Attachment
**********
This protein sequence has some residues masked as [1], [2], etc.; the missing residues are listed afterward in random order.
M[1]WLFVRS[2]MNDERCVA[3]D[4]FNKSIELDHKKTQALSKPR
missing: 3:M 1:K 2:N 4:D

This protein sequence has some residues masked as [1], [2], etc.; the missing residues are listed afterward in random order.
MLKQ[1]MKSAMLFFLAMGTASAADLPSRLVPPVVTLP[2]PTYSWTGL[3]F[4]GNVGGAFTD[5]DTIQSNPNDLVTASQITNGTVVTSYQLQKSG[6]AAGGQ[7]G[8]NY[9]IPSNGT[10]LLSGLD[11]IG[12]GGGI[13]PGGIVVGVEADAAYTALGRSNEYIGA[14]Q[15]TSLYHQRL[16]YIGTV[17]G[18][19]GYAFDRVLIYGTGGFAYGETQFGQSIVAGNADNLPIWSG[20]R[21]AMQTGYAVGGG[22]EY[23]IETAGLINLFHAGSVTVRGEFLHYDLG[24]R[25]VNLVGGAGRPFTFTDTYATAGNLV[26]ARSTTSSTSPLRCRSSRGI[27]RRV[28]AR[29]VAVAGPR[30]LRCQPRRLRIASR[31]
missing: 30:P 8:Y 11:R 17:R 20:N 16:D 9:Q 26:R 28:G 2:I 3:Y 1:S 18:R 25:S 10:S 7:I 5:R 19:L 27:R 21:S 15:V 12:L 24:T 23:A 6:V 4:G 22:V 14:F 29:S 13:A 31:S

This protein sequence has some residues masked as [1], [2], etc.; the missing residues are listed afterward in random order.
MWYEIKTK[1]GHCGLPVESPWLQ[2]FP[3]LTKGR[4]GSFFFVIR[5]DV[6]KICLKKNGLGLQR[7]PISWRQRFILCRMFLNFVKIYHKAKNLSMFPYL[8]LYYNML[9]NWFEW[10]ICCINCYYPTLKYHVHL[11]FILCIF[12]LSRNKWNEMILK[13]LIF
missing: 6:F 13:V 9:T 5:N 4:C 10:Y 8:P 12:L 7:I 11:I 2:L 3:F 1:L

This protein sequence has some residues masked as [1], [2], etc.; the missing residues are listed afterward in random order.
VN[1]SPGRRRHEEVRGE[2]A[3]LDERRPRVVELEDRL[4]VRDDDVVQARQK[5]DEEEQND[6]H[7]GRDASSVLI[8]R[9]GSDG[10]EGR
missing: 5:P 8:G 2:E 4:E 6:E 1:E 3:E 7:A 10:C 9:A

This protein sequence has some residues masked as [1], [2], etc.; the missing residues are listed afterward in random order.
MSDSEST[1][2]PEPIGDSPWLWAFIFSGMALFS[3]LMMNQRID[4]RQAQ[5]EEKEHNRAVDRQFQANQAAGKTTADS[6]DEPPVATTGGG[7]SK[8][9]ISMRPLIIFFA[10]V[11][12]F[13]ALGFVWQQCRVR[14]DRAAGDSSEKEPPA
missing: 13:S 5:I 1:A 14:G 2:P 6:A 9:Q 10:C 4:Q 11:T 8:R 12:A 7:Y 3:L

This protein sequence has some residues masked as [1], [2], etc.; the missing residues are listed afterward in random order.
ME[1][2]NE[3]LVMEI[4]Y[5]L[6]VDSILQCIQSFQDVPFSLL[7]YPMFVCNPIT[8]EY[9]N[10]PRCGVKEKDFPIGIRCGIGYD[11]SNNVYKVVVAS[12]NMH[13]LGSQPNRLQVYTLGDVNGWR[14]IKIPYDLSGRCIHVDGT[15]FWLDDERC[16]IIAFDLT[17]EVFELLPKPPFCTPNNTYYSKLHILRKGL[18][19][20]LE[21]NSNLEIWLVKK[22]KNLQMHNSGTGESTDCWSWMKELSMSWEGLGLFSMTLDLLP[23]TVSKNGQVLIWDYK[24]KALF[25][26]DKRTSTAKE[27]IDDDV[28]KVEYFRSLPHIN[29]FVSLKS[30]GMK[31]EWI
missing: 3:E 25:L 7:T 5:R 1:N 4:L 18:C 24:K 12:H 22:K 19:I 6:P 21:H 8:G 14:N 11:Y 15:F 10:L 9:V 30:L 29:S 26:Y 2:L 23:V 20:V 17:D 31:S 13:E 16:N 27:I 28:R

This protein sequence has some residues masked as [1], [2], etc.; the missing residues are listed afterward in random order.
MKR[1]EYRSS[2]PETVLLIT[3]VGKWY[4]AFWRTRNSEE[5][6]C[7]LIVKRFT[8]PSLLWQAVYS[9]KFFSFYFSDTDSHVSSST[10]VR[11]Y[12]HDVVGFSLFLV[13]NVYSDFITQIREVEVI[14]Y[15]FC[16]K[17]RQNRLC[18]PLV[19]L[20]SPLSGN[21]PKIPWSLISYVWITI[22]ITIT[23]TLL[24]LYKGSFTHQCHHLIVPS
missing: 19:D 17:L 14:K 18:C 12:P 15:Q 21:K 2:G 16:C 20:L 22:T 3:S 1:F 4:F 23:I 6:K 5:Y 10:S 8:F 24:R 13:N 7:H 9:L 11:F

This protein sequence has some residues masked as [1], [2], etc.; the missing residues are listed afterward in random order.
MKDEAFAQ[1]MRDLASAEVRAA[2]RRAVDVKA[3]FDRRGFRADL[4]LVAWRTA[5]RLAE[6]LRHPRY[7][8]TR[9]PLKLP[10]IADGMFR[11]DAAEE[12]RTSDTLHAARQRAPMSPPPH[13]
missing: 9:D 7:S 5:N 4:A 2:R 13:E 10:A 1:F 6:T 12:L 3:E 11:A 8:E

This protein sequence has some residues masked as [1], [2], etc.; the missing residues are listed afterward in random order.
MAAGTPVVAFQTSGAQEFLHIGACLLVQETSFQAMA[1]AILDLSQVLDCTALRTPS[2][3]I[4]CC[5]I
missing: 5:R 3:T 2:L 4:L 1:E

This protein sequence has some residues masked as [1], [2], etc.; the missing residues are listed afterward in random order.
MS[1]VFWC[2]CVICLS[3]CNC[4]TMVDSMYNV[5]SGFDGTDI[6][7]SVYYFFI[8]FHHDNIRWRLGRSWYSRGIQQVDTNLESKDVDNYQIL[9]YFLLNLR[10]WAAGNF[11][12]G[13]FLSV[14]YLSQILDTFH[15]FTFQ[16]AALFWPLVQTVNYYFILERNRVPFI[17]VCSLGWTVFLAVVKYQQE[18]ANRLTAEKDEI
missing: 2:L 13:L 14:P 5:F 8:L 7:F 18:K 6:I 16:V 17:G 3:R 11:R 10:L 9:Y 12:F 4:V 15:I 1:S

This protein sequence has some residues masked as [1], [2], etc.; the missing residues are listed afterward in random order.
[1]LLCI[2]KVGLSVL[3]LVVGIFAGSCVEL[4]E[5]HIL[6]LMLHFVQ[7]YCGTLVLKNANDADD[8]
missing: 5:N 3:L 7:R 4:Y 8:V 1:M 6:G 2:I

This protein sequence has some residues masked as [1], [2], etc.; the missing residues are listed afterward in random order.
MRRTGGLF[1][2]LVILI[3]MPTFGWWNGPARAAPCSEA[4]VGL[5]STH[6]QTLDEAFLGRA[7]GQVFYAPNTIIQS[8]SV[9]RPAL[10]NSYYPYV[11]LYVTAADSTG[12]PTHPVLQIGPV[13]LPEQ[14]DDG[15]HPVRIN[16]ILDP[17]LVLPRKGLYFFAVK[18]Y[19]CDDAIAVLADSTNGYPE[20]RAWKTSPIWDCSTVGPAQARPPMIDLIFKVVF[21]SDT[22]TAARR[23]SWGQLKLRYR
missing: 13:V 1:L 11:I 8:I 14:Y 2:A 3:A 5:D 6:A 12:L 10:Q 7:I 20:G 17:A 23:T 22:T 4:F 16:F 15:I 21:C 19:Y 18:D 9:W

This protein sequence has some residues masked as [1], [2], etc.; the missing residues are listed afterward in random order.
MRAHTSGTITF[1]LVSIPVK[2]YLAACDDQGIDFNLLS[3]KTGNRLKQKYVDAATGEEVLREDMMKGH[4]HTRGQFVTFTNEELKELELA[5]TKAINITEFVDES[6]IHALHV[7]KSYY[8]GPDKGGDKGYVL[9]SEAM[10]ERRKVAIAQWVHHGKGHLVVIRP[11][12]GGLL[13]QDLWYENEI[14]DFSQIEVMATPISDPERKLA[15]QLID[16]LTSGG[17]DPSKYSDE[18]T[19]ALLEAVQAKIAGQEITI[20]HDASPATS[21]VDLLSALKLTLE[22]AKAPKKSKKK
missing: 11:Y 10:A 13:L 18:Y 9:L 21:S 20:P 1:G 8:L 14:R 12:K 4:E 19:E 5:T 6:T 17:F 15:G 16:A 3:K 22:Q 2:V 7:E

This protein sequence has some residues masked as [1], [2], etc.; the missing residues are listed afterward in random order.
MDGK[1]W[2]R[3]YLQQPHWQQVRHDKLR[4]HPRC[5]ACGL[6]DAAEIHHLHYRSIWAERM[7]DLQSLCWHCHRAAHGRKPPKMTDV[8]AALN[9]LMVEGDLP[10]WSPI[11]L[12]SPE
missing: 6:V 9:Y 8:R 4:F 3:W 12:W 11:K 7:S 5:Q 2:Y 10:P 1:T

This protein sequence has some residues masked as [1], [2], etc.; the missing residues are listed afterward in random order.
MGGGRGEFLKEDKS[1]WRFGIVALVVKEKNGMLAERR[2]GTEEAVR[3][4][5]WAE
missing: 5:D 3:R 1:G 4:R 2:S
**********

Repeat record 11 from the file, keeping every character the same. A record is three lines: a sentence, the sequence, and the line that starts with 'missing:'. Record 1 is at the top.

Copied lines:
This protein sequence has some residues masked as [1], [2], etc.; the missing residues are listed afterward in random order.
[1]LLCI[2]KVGLSVL[3]LVVGIFAGSCVEL[4]E[5]HIL[6]LMLHFVQ[7]YCGTLVLKNANDADD[8]
missing: 5:N 3:L 7:R 4:Y 8:V 1:M 6:G 2:I